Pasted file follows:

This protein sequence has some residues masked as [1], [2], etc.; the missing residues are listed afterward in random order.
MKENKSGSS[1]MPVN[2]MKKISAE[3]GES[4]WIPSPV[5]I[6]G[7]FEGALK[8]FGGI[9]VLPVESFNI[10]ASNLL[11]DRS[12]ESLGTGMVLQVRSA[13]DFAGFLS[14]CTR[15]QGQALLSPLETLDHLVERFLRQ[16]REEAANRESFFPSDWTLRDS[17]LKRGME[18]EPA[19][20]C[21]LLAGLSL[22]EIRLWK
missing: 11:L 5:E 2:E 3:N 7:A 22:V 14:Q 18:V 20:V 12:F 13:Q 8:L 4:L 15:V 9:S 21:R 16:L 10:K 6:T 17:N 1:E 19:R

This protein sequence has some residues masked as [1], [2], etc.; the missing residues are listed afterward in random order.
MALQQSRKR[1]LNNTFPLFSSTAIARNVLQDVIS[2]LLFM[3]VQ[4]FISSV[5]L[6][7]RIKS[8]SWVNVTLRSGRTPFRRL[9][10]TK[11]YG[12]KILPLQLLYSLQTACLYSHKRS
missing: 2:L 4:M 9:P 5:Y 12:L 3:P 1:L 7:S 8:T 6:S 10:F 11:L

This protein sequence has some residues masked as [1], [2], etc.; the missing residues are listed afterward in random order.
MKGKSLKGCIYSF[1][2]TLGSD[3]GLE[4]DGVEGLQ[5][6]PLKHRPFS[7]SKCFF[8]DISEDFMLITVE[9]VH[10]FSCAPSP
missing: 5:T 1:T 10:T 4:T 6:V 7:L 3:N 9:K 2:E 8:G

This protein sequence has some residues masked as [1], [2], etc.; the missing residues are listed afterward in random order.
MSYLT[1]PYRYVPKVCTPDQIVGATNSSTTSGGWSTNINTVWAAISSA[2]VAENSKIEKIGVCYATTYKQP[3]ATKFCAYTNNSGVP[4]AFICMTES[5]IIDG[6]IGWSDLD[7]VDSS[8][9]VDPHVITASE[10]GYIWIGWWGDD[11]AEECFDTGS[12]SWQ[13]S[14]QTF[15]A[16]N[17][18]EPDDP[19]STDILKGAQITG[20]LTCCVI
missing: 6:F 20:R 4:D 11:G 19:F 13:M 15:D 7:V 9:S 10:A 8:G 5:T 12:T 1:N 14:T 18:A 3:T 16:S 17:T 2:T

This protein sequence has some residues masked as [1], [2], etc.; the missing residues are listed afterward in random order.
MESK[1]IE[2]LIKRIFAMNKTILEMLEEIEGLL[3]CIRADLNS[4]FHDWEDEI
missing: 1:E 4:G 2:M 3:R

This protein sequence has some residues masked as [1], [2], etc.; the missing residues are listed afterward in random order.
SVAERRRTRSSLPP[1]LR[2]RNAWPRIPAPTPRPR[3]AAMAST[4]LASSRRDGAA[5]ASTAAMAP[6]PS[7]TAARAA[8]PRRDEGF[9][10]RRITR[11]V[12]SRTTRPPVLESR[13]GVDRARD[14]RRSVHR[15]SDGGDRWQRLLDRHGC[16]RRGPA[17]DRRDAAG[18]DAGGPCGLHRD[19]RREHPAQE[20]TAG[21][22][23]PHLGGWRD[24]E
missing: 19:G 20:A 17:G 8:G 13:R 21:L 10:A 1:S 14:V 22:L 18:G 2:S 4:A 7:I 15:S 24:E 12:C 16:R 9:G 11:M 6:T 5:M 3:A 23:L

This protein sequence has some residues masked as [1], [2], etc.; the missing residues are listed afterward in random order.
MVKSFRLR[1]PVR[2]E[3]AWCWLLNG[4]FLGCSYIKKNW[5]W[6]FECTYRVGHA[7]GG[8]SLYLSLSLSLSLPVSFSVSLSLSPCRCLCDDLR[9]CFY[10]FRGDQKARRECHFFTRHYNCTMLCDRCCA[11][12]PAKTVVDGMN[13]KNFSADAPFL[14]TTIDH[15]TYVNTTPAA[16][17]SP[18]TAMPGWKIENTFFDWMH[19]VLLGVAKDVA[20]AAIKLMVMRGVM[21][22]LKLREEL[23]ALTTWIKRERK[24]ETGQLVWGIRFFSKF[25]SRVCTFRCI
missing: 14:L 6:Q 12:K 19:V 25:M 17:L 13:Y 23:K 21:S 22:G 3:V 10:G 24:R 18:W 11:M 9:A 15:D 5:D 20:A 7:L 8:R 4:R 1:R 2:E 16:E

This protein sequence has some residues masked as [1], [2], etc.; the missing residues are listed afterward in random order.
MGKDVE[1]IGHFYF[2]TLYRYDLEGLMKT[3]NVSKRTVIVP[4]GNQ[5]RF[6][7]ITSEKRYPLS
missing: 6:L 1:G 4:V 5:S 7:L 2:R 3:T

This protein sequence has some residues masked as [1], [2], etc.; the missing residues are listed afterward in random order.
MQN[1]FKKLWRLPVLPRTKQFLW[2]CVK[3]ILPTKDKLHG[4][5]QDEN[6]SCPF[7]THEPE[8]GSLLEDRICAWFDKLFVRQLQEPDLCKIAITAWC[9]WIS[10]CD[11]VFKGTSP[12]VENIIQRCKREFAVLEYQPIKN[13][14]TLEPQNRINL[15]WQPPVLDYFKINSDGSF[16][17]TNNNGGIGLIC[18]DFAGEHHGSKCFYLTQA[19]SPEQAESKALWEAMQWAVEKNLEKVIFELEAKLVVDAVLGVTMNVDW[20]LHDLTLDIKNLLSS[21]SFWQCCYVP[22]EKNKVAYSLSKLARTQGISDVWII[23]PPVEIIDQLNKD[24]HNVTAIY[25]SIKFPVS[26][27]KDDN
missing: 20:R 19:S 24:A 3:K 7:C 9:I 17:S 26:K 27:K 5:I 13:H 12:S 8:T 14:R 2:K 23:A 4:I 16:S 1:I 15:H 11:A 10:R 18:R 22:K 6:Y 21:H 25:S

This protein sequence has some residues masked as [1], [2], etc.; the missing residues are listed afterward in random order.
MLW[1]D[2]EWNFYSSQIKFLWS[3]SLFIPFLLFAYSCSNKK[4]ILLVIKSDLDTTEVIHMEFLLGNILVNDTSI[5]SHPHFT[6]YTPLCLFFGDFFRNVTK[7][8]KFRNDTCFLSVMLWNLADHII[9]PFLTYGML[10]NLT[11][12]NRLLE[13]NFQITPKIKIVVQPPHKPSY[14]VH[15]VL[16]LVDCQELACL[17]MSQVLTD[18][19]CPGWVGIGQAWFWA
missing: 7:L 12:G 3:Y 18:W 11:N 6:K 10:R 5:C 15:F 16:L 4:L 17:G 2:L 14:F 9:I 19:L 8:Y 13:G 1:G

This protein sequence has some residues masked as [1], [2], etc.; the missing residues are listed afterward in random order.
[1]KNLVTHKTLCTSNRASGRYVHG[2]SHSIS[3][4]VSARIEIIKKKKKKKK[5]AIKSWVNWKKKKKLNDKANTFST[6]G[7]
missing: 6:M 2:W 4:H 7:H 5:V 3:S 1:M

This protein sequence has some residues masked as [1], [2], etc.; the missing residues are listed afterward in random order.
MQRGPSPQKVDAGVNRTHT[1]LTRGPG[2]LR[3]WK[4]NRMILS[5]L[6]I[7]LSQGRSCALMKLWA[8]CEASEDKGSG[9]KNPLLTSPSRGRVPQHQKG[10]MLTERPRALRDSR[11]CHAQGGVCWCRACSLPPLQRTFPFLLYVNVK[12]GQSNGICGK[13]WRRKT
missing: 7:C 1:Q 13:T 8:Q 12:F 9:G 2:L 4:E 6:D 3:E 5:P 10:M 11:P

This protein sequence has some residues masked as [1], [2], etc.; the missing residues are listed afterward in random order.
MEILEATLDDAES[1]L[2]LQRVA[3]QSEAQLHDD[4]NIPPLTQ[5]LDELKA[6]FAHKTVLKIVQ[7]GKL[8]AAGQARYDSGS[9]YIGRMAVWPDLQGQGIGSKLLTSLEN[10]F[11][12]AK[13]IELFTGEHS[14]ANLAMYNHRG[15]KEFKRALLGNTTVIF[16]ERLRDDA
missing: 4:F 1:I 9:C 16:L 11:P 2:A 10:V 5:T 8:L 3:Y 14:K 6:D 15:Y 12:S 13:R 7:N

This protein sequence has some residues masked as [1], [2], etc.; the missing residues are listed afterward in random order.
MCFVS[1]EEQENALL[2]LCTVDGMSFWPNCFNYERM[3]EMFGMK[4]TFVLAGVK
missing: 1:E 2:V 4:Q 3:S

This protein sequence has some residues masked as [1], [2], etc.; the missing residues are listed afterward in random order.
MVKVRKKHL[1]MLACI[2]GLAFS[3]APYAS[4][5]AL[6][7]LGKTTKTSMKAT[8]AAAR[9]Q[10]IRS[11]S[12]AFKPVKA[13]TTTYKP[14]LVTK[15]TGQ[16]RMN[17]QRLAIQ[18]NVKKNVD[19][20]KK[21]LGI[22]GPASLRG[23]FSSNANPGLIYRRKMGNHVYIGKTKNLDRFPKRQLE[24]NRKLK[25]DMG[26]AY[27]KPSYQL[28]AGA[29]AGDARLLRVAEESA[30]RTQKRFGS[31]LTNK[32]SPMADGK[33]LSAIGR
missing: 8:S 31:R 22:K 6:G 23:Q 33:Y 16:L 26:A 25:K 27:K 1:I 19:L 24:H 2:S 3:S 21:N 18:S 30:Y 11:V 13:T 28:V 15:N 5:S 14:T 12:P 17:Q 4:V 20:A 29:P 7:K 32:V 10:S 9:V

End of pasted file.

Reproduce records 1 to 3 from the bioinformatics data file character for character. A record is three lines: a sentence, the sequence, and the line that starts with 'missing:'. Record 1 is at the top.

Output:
This protein sequence has some residues masked as [1], [2], etc.; the missing residues are listed afterward in random order.
MKENKSGSS[1]MPVN[2]MKKISAE[3]GES[4]WIPSPV[5]I[6]G[7]FEGALK[8]FGGI[9]VLPVESFNI[10]ASNLL[11]DRS[12]ESLGTGMVLQVRSA[13]DFAGFLS[14]CTR[15]QGQALLSPLETLDHLVERFLRQ[16]REEAANRESFFPSDWTLRDS[17]LKRGME[18]EPA[19][20]C[21]LLAGLSL[22]EIRLWK
missing: 11:L 5:E 2:E 3:N 7:A 22:V 14:Q 18:V 20:V 12:F 13:Q 8:L 4:L 15:V 9:S 21:R 16:L 10:K 6:T 17:N 1:E 19:R

This protein sequence has some residues masked as [1], [2], etc.; the missing residues are listed afterward in random order.
MALQQSRKR[1]LNNTFPLFSSTAIARNVLQDVIS[2]LLFM[3]VQ[4]FISSV[5]L[6][7]RIKS[8]SWVNVTLRSGRTPFRRL[9][10]TK[11]YG[12]KILPLQLLYSLQTACLYSHKRS
missing: 2:L 4:M 9:P 5:Y 12:L 3:P 1:L 7:S 8:T 6:S 10:F 11:L

This protein sequence has some residues masked as [1], [2], etc.; the missing residues are listed afterward in random order.
MKGKSLKGCIYSF[1][2]TLGSD[3]GLE[4]DGVEGLQ[5][6]PLKHRPFS[7]SKCFF[8]DISEDFMLITVE[9]VH[10]FSCAPSP
missing: 5:T 1:T 10:T 4:T 6:V 7:L 3:N 9:K 2:E 8:G